<img class="lazy" height="1" width="1" style="display:none" src="data:image/svg+xml,%3Csvg%20xmlns='http://www.w3.org/2000/svg'%20viewBox='0%200%201%201'%3E%3C/svg%3E" data-src="https://www.facebook.com/tr?id=376816859356052&amp;ev=PageView&amp;noscript=1">
 In Shop Blog

We may receive a commission when you use our affiliate links. However, this does not impact our recommendations.

SawStop sliding crosscut fence

My SawStop Professional tablesaw with newly installed sliding crosscut fence. Thanks to Rick Harter for invaluable help in figuring things out and to Joey, the supervisor.

I’ve wanted a SawStop sliding crosscut table ever since I tried one out at Woodworking in America 2016. Sliding crosscut tables were a basic fixture in the English shops where I worked; I took them for granted as a safe, precise means of breaking down sheet goods and cutting multiple parts to identical length. For eons, I’ve used a radial arm saw, but I recently decided it was time to upgrade.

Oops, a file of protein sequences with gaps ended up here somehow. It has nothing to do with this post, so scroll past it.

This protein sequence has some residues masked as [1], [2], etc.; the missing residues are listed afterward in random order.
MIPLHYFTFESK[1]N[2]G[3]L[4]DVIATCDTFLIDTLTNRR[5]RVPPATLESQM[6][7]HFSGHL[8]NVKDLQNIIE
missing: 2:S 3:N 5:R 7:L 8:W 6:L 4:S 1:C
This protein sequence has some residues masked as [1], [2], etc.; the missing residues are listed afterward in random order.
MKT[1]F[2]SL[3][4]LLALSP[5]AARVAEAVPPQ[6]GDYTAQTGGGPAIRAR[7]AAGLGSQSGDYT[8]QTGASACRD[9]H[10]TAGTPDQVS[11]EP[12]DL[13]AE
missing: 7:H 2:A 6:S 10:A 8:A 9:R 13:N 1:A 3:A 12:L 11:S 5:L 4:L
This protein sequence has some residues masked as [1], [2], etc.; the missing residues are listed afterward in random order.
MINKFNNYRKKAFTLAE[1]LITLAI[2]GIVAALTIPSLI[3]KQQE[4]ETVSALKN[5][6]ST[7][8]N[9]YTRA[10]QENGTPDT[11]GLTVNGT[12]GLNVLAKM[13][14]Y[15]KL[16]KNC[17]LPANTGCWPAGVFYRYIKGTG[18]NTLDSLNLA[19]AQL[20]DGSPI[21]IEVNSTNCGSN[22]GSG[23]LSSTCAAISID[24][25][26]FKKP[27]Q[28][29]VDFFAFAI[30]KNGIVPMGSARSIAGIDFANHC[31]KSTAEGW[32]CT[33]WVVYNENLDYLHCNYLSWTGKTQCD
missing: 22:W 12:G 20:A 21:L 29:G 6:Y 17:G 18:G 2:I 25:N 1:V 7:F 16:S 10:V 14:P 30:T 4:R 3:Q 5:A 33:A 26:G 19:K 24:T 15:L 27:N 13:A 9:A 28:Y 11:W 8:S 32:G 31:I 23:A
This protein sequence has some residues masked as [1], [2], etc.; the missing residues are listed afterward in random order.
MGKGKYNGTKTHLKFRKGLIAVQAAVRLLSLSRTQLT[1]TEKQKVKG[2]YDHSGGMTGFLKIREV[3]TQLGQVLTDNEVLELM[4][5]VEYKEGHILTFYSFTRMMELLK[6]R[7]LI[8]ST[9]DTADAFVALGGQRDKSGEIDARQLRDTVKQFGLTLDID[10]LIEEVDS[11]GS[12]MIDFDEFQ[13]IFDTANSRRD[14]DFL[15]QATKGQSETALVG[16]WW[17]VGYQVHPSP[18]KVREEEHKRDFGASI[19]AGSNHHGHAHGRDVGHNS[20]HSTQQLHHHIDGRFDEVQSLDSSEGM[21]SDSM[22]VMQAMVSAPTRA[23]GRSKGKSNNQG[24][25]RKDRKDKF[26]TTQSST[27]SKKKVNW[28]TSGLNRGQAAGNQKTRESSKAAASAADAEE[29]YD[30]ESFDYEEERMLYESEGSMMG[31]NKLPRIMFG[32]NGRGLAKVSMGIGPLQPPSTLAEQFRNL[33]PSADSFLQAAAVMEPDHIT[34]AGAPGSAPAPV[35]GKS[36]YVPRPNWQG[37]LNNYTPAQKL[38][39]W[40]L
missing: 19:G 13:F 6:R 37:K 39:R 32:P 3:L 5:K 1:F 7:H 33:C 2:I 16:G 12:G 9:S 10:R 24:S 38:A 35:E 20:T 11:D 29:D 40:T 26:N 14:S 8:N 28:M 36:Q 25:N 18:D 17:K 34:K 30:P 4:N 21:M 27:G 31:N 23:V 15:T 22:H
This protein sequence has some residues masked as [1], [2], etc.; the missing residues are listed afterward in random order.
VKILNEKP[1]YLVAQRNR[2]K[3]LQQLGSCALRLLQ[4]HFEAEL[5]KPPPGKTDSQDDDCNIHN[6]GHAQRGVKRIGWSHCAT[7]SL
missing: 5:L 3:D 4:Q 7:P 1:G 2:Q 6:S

The unit arrived less than a week after I ordered it, and I wanted to get it working right away. According to the installation guide, I needed another pair of hands, so I called my longtime client-turned-friend Rick Harter, a retired teacher of high school science, who helped me set up other machines in my shop some years back. Neither of us is an engineer or millwright (translation:


 

By registering, I acknowledge and agree to Active Interest Media's (AIM) Terms of Service and to AIM's use of my contact information to communicate with me about AIM, its brands or its third-party partners' products, services, events and research opportunities. AIM's use of the information I provide will be consistent with the AIM Privacy Policy.


Start typing and press Enter to search

Cyber Monday 2017